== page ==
One of the peculiar blessings of being here at the Cathedral is the sheer variety of people who find their ways through our doors...I think perhaps I never really understood the phrase “all sorts and conditions” before I came here. Often conversations with visitors are pure joy...So many people blown away by the beauty of our building or coming to reconnect with a precious memory of past visits and special people. Inspiring stories of the difference that reconciliation has made in their lives, and of the part that Coventry played in that. Moments of encounter with God in so very many ways. Other conversations, of course, can be more difficult – especially with those whose grip on what I’d see as reality seems to be on the loose side. Some visitors are clearly struggling with life, and this is reflected in behaviour that can be, at best, challenging. You may remember hearing of a visitor who arrived one Sunday evening during the 6.30 service clad only in an umbrella – but there are others, less dramatic, who don’t obviously fit into the gentle world of arts societies and choral evensong. I have to admit, I find those enounters uncomfortable. I would quite happily avoid them. Nonetheless, the demoniac in our gospel takes the phrase “challenging behaviour” to a whole new level. Small wonder that he is excluded from normal society. He's as frightening as he is frightened - not simply because of the shouting, the antisocial behaviour, the unnatural strength. His vulnerability is alarming too – a brutal reminder of our own frailty. When the chips are down, this is the truth of our existence….what Lear’s Fool describes as “unaccomodated man …a poor bare forked animal” We would prefer, I think, to clothe ourselves in more splendid garb, to imagine ourselves as more powerful, more sophisticated, with more agency in our own lives and our own destinies… We struggle with anything that challenges this, and so it’s much safer to turn away from those who might paint a different picture. Send them packing if you can. That’s what has happened to this man, driven out to live naked among the tombs, in a place of death and decay. He is at the mercy of the elements, as well as other less tangible forces beyond his control, beyond OUR control….and it is that lack of control that renders him most alarming. No wonder he is no longer welcome at home. He’s just too disruptive...the feelings he inspires just too big to accommodate. I cant help but wonder whether some of the more extreme views and behaviours that have gripped our country in recent years have a similar root. Quite often after listening to the news or reading an article on line I’ve thought “What has happened to us? Have we all gone quite mad?” … Is this our response to a feeling that we have lost control? That conflicting voices are goading us in different directions, that, like Elijah in the cave, we are taking shelter while earthquake, wind and fire rage around us... I guess that many of us may have been feeling overwhelmed by the rate of change even before the pandemic hit, with its insistent reminders that we are not, after all, in charge of our own lives, commanders of our own destinies, as we might have liked to believe. The past 2 years have made it very clear indeed that for all our startling brilliance, the stunning achievements of civilisation, nonetheless as the Collect puts it “through the weakness of our mortal nature we can do no good thing” And we don’t like hearing that. We don’t want to confront our own helplessness, our own neediness, our own nakedness. We’re in control, remember. So, when the evidence suggests otherwise, we take steps to distance ourselves We turn away from those who make us uncomfortable. We may choose to ignore inconvenient truths about our pwn reality or better still, we might cast out those who disturb us, to pretend that they and their problems do not exist. Maybe we could try shipping them off somewhere… If that’s sounding a bit political, can I remind you that there’s quite a political agenda present in the healing miracle we’re considering. The story is set on the other side of Lake Galillee, in the Decapolis, a part of occupied Palestine where the Romans are very much in evidence asserting their unwanted control. We are not intended to miss the implications, when the demons speak as Legion, and are cast out from their human host, straight into a herd of swine. Hard to think of a more appropriately insulting abode for them from the viewpoint of observant Jews...and when the swine charge into the lake, (remember the sea is synonymous with chaos in Jewish thought,) - well, you don’t have to look very hard between the lines to see a bit of wish-fulfillment and a declaration of God’s power over all the forces of oppression, whether political or supernatural. That’s probably quite helpful for us. We may be slightly wary of the overtly supernatural – but nonetheless, we might still see ourselves, or our society, embodied in the struggling demoniac. Though we won’t use the language of possession, we cannot deny that many find themselves at the mercy of feelings, thoughts and patterns of behaviour that they would never have chosen...driven by addictions beyond their control..Fightings and fears, within, without… Things that strip away our disguise and leave us naked, our vulnerabilities exposed again. But in this place of fear and fragmentation we meet Jesus. We shouldn't be surprised to find him there. Others may have written the demoniac off – but not Jesus. He always pays particular attention to those excluded, literally and metaphorically -- those with nothing, beggars at the gate, lepers, bleeding women and dead children. He thinks nothing of engaging with the ritually unclean – and here he is in unclean Gentile territory, close to that herd of swine… Jesus is never choosy about the company he keeps -for he is intent on restoring not just the individual but the community as well....Again and again he confronts everything that stands in the way of wholeness, everything that divides us from one another, everything that prevents us from knowing the love of God in loving community. Here in this wasteland of death and destructive behaviour Jesus stands – and sees that within the alarming person of the demoniac is one of God's own precious children. The demoniac recognises Jesus too – asking him a crucial question “What have you to do with me, Jesus, Son of the most high God” Naming is powerful. The demoniac no longer knows who he is. He has lost his own name, his own identity, and is at the mercy of so many voices, driving him every which way, intent on his destruction. But Jesus speaks into that maelstrom and brings healing. The inner storms cease. For all their volume, those were never really the important voices. At last the man can listen and in the sheer silence, he knows and is fully known, restored to the truth of himself and, in due course, to his community. You see, ultimately this is another story of reconciliation – our story, our song. So, I wonder where you would place yourself in this narrative. Are you the man tortured by so many conflicting voices, so many fightings and fears that you have lost track of yourself? Or perhaps you’re just off-stage, among the conscientious community that has driven him in to exile, as his rantings are just too disruptive, too disturbing, and you must preserve the peace? Or one of the swineherds, whose livelihood is destroyed by this unprecedented turn of events...for sometimes God’s works of mercy to some seem to come at a cost to others? Or a disciple, gasping in amazement at the company your Lord keeps almost more than at the wonders he performs? It can be hard to watch Jesus engaging so attentively with those whom we don’t understand at all, those who don’t look like us, speak like us, respond like us...We are striving to follow him, and yet he seems sometimes to prefer to focus on those who show no interest in him at all. I wonder where you are in the story. There may not be many parts that you’d LIKE to claim for yourself. But wherever you are, remember, there is hope. Jesus is here, healing what is broken, engaging with the powers of the world Yes, truly – Jesus is HERE. It’s easy, I think, for us to name some of the demons that drive our society mad...There’s poverty, racism, xenophobia, sexism, homophobia, religious bigotry… There’s self-interest, pride, hatred, greed, ...Just think of our Litany and you’ll find it easy to name the legion…Endless varieties of unkindness, couched in the most respectable, acceptable terms to exclude some and imprison others. A panoply of Powers that seek to divide us one from another, to prevent us from living as citizens of the Kingdom. But we’re not bound by them. We do not need to run naked, at the mercy of their tormenting, conflicting voices, nor do we have to protect ourselves with the garments of false self that preserve us from acknowledging our vulnerability. Be still Listen. Amid that clamour, there is someone speaking who knows the truth of who we are, each one of us, and better still the truth of who we could be. Listen. He calls you by name. He will clothe you and restore you to your right mind. The power of his love drives out demons and restores outcasts to their community, commissioning them, commissioning us, to declare to OUR families, OUR city just how much God has done for us.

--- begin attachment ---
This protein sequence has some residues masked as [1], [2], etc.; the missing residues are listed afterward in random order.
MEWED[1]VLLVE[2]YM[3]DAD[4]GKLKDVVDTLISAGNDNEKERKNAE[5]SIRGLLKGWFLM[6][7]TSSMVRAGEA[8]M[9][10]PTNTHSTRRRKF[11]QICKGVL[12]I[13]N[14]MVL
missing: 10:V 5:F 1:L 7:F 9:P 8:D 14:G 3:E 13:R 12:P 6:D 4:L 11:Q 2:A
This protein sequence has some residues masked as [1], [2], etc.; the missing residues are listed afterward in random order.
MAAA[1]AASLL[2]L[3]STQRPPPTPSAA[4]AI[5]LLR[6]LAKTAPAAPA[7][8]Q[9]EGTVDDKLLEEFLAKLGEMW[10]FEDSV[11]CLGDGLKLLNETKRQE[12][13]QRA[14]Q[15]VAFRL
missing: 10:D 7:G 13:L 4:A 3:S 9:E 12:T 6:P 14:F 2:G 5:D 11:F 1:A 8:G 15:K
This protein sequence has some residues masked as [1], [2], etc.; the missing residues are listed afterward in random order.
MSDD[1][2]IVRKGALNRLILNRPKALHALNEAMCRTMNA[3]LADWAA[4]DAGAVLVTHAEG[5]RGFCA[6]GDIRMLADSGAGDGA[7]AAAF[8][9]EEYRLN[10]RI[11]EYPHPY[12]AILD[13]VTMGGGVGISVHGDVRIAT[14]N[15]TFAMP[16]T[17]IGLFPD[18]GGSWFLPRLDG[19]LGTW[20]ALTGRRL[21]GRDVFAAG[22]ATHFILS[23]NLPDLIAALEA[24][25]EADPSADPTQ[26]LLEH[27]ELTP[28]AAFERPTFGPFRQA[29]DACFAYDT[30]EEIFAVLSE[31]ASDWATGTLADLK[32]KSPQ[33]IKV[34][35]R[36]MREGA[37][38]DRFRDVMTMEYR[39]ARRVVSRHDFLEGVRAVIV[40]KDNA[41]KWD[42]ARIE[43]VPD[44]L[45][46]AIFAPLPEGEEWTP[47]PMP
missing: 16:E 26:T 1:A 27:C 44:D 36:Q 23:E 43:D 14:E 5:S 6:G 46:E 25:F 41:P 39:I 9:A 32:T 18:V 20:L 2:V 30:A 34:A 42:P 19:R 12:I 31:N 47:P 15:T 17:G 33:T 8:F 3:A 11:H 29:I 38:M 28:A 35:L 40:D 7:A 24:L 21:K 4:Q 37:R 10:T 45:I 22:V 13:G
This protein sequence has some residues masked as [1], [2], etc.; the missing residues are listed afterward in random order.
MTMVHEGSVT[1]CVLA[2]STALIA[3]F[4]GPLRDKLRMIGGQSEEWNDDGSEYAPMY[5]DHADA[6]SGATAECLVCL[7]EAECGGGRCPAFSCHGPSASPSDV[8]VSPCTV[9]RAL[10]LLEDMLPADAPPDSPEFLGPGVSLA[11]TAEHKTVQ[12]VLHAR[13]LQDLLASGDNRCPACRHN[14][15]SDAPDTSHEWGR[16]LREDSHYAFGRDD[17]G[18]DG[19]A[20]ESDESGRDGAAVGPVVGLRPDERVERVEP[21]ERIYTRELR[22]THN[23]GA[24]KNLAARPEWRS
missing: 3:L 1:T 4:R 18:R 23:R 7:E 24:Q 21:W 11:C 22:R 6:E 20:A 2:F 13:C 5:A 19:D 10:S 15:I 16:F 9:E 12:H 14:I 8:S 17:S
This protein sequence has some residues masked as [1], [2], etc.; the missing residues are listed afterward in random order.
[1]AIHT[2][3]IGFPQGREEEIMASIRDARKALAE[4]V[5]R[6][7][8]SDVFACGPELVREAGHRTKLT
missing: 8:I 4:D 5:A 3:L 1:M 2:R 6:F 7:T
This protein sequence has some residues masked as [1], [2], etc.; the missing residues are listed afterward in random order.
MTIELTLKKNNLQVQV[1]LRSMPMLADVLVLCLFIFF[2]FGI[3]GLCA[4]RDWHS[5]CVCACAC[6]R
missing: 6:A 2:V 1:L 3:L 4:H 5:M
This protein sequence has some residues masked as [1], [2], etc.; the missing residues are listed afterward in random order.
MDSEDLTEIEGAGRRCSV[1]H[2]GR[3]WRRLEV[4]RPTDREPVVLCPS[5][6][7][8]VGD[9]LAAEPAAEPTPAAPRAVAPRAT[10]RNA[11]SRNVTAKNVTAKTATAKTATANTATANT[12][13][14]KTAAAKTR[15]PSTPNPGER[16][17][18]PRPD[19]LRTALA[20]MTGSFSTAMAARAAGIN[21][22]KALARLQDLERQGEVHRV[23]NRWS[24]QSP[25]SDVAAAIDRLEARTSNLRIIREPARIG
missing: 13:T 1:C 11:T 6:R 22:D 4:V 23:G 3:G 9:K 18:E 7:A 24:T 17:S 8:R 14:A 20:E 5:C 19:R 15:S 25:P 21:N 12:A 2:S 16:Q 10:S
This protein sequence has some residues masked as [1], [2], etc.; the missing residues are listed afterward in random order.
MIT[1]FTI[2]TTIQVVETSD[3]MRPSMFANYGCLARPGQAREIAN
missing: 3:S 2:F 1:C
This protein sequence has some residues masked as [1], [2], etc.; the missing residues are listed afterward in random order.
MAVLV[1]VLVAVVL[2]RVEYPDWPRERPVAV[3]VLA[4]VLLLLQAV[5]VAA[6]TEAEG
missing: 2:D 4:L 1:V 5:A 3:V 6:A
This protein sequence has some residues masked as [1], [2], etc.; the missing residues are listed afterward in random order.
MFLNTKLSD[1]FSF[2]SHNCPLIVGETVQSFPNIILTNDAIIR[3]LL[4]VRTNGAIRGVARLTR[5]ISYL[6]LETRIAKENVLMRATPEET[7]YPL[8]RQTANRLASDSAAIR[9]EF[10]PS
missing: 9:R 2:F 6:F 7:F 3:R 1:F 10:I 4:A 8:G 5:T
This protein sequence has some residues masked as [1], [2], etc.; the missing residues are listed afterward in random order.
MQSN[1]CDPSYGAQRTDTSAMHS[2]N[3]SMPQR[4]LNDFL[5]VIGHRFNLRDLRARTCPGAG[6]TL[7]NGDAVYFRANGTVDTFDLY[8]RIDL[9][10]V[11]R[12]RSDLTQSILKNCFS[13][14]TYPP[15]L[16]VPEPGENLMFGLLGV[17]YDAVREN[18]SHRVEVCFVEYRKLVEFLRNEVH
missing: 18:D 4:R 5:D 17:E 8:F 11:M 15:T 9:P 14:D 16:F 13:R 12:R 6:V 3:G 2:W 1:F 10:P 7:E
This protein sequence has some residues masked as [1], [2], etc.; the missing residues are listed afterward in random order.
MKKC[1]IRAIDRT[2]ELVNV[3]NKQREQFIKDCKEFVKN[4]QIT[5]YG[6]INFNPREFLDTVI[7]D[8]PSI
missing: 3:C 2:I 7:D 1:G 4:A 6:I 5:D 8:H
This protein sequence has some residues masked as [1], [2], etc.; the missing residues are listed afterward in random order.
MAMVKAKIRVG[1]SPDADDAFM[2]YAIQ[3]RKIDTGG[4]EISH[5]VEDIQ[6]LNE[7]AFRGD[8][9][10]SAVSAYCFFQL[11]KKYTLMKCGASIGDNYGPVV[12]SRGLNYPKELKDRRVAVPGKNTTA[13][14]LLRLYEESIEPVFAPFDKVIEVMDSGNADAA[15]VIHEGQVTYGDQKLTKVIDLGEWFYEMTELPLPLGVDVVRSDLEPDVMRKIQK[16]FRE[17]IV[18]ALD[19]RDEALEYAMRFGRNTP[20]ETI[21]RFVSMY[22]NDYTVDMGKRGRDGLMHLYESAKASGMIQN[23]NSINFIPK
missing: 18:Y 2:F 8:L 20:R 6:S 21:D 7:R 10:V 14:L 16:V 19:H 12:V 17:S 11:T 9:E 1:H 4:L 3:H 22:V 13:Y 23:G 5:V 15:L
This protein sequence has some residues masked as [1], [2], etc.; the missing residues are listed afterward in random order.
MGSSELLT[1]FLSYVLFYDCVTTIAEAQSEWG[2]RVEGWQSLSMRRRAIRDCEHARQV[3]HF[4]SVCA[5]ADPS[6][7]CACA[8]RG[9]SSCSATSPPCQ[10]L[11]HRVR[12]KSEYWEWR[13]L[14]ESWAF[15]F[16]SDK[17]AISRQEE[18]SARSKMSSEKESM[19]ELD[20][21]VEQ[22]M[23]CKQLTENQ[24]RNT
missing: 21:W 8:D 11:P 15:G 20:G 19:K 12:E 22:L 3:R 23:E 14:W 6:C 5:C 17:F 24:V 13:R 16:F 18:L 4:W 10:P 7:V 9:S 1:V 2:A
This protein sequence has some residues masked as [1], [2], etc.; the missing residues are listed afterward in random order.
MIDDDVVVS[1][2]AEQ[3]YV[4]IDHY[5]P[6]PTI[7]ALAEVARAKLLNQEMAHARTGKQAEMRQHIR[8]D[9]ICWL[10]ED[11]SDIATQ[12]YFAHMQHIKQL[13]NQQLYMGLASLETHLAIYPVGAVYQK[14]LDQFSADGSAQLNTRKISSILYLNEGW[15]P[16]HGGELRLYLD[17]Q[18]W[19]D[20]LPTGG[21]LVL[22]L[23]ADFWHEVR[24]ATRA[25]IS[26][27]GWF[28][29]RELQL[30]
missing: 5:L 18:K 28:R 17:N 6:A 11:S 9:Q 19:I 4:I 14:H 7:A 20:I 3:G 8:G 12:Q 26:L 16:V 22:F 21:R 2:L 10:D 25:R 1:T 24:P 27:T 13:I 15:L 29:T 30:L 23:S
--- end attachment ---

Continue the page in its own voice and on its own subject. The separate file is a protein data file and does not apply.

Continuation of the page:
No comments: